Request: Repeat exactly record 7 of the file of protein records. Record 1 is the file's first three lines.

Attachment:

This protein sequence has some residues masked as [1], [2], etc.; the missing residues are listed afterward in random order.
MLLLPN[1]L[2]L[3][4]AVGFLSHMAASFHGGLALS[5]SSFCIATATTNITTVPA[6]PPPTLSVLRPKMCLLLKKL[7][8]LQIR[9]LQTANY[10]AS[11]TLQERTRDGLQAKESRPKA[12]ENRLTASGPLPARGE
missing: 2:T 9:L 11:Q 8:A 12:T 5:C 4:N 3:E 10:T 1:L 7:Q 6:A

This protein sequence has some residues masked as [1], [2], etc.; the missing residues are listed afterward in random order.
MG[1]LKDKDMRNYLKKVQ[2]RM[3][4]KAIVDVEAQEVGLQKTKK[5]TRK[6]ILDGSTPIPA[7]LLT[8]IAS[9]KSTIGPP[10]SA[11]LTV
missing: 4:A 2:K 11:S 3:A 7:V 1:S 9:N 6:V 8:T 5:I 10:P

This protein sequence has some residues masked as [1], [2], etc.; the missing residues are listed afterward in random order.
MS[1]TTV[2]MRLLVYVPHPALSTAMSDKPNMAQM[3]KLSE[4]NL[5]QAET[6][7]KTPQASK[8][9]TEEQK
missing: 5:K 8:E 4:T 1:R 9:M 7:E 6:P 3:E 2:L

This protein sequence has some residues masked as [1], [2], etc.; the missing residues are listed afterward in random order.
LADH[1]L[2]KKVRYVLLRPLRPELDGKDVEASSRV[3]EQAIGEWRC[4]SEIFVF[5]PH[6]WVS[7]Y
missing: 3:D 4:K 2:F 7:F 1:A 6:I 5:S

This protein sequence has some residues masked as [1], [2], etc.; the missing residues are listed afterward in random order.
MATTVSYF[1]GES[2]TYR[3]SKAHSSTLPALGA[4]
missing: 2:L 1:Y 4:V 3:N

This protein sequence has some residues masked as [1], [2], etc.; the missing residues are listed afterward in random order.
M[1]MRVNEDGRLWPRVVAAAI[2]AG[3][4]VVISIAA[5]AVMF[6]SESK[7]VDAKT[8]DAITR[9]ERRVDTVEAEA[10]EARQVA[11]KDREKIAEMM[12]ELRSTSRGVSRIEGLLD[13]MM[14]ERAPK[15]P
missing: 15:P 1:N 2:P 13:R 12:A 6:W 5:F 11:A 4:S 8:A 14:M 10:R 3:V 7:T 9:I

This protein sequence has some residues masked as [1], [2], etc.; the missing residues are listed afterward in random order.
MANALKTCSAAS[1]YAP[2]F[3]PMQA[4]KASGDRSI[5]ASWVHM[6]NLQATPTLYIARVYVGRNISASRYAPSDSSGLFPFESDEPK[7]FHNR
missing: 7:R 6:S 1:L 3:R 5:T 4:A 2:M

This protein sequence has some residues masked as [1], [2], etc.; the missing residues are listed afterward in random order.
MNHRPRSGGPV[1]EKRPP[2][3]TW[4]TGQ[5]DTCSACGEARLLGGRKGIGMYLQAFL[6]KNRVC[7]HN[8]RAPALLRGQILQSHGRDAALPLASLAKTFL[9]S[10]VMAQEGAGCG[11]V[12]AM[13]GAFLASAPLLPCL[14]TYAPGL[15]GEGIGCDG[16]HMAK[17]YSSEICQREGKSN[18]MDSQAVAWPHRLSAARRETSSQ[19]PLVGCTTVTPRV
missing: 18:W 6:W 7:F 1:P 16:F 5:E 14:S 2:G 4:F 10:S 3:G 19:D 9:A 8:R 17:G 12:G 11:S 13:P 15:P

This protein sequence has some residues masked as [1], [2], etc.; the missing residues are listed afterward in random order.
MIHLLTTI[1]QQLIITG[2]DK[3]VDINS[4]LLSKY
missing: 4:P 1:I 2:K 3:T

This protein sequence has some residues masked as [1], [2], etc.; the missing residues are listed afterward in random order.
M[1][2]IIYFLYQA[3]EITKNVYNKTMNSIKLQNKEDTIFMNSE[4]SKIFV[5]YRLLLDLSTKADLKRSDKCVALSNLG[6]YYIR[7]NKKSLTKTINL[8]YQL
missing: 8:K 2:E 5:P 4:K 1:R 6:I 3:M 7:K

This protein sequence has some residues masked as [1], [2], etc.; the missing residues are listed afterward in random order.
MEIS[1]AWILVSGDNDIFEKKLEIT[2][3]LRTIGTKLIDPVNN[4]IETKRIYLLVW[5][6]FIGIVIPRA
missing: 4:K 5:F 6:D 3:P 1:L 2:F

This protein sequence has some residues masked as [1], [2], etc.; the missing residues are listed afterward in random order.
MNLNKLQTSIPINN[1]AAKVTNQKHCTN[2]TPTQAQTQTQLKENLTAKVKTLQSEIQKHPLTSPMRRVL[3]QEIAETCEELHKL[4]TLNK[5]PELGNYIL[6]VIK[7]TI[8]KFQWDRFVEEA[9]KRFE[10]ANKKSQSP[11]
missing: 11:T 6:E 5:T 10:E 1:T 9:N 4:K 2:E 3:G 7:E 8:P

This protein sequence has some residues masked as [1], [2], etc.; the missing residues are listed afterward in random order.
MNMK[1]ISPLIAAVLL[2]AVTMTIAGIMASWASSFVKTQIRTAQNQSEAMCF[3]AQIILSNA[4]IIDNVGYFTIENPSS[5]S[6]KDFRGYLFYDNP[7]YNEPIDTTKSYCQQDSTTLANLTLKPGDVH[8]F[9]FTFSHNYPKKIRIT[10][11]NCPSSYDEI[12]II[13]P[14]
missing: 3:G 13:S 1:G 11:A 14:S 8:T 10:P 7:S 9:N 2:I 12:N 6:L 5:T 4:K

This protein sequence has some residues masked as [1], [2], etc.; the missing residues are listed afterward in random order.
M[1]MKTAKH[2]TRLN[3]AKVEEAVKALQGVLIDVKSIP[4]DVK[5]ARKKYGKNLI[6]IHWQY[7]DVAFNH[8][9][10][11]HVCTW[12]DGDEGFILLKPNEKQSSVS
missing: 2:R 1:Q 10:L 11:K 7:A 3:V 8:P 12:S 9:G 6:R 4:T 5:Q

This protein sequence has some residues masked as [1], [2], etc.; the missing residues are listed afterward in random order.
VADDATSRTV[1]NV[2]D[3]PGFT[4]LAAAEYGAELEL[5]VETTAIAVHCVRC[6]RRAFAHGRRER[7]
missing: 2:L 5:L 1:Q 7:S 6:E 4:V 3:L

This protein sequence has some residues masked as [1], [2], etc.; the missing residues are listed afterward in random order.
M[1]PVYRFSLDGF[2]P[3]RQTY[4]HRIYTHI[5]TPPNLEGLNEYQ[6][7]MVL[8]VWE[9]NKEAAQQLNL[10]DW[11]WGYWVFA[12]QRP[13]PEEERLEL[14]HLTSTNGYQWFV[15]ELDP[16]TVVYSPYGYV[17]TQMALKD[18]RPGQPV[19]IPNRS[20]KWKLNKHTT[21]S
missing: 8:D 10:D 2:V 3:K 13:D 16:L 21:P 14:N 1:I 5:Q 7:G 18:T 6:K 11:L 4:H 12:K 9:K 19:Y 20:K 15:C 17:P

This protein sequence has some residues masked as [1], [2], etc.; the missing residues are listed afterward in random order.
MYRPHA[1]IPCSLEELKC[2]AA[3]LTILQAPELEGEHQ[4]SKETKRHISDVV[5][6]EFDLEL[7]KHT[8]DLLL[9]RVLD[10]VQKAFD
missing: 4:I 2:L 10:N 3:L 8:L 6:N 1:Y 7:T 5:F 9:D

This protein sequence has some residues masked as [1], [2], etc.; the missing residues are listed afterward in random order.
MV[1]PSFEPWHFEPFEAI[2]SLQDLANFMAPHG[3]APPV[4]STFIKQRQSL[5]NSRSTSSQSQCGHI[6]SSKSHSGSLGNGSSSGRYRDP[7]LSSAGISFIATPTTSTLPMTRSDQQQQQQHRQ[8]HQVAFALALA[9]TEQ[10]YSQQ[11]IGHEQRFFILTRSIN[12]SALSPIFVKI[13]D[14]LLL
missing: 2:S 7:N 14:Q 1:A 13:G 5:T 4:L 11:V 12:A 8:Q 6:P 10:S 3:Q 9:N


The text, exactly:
This protein sequence has some residues masked as [1], [2], etc.; the missing residues are listed afterward in random order.
MANALKTCSAAS[1]YAP[2]F[3]PMQA[4]KASGDRSI[5]ASWVHM[6]NLQATPTLYIARVYVGRNISASRYAPSDSSGLFPFESDEPK[7]FHNR
missing: 7:R 6:S 1:L 3:R 5:T 4:A 2:M